In 2004, 17/100,000 new smear-positive cases were reported (2). The calculated CDR from model 1 was 43% and from model 2 was 40%. The 2004 CDR published by WHO was 14%.
For Eritrea, the CDR provided by WHO is considerably lower than that calculated from the results of the national TB prevalence survey. Both estimates indicate that Eritrea has not reached the 70% target for case detection. However, the WHO estimate suggests that the program needs to improve case detection by a factor of 5, whereas the survey estimate suggests that case detection needs to be improved by a factor of 1.6. Two explanations may account for the large difference: 1) the CDR derived from the TB prevalence survey is too high because of an underestimation of the prevalence of smear-positive TB, or 2) the CDR estimate published by WHO is too low because of an overestimation of the incidence of smear-positive TB.
In the national TB prevalence survey, measures were taken to ensure high quality of the results; e.g., training of data collectors, repeat census taking, reexamination of all slides found positive on fluorescence microscopy, and reexamination of a 5% random sample of the negative slides. Persons who had smear-positive TB may have been missed because they did not provide a specimen; however, because only 5% of eligible persons did not provide a specimen, this can explain only a slight underestimation. Furthermore, recorded reasons for not providing a specimen seem to be unrelated to a higher chance of having TB. The quality of the provided specimens may have been suboptimal because instructing and motivating persons to provide a sputum sample is challenging. For diagnosis of TB, microscopic examination of saliva is less sensitive than examination of sputum; however, in ≈50% of saliva samples from patients with a positive sputum sample, bacilli can be demonstrated (12,13). For 27,647 samples that appeared to be saliva, smear–positive results were obtained for 12. Assuming that only 50% were detected, a maximum of 12 smear-positive TB patients may have been undetected. Taking this into account results in a prevalence of 87/100,000. Using this estimate, model 1 provides a CDR of 30% and model 2 a CDR of 28%; both figures are still substantially higher than the WHO CDR of 14%. The possibility that persons who provided a saliva sample were not able to produce a sputum sample because they did not have pathologic pulmonary changes should also be taken into consideration. If so, the estimated prevalence is correct.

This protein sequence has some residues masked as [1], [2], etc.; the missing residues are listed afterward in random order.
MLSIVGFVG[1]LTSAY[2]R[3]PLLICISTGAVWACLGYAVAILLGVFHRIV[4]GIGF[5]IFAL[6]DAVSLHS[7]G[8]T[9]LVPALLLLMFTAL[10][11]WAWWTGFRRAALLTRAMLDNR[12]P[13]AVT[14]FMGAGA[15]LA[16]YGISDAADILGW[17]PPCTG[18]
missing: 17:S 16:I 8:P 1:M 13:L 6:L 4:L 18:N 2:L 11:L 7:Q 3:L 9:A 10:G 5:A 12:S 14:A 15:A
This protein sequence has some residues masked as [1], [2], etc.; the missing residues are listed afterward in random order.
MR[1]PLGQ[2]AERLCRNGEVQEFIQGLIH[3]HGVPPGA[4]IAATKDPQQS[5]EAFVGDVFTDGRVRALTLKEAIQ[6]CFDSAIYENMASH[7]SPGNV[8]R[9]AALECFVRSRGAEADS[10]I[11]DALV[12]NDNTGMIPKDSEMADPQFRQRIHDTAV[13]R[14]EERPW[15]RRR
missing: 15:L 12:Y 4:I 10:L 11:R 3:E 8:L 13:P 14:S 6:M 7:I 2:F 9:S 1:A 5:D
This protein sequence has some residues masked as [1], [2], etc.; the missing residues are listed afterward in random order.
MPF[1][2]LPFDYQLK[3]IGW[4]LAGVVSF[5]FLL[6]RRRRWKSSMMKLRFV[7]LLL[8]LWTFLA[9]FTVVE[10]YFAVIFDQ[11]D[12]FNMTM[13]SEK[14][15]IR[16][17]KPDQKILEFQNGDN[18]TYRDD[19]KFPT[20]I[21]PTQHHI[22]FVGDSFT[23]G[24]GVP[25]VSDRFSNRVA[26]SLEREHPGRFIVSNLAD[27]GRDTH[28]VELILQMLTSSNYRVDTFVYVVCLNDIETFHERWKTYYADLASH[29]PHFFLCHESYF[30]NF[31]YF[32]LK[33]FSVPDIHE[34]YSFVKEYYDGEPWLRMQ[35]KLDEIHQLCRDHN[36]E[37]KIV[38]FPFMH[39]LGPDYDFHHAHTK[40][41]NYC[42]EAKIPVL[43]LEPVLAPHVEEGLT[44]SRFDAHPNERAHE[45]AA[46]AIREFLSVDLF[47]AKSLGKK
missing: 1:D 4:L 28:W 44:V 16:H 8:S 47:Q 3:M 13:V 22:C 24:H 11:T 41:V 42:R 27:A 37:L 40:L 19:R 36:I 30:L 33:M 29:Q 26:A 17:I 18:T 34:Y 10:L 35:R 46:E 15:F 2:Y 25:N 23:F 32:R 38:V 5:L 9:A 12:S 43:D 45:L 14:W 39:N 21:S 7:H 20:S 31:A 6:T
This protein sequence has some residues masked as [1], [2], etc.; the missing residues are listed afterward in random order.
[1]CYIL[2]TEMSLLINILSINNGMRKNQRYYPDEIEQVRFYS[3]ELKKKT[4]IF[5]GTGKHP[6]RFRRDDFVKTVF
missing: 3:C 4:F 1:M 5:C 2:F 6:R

Estimation of the incidence of smear-positive TB in Eritrea is complicated by the fact that no data from tuberculin or prevalence surveys were available. The only data available for Eritrea were reporting data, which experts assessed as being of low quality (14). Use of this limited information will result in an uncertain incidence estimate, which may result in an unreliable CDR.
For most countries in Africa, little information is available for estimating the prevalence of disease and progress towards the Millennium Development Goals (http://unstats.un.org/unsd/mi/mi_goals.asp, accessed 2006 Aug 30). On the basis of case reporting, TB was rightly declared an emergency by African health ministers at the WHO Africa Regional Committee in Maputo in 2005 (15). To be able to fight this emergency, more reliable information about the prevalence of TB in Africa is needed. Furthermore, for global TB control, reliable information about the TB epidemic in Africa is needed because 28% of the incident smear-positive cases occurred in the WHO African region in 2004 (2).
In conclusion, the example of Eritrea shows that a large gap may exist between available estimates of TB prevalence and actual TB prevalence in Africa. National TB prevalence surveys in Africa would help provide better information on TB prevalence and case detection.
Dr van der Werf is a senior epidemiologist and head of the research unit at KNCV Tuberculosis Foundation. Her research interests include epidemiologic studies on TB and operational research studies to improve TB control programs.
The analysis and writing of this manuscript were financially supported by the Dutch Ministry of Foreign Affairs.
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Marieke J. van der Werf , KNCV Tuberculosis Foundation, PO Box 146, 2501 CC The Hague, the Netherlands;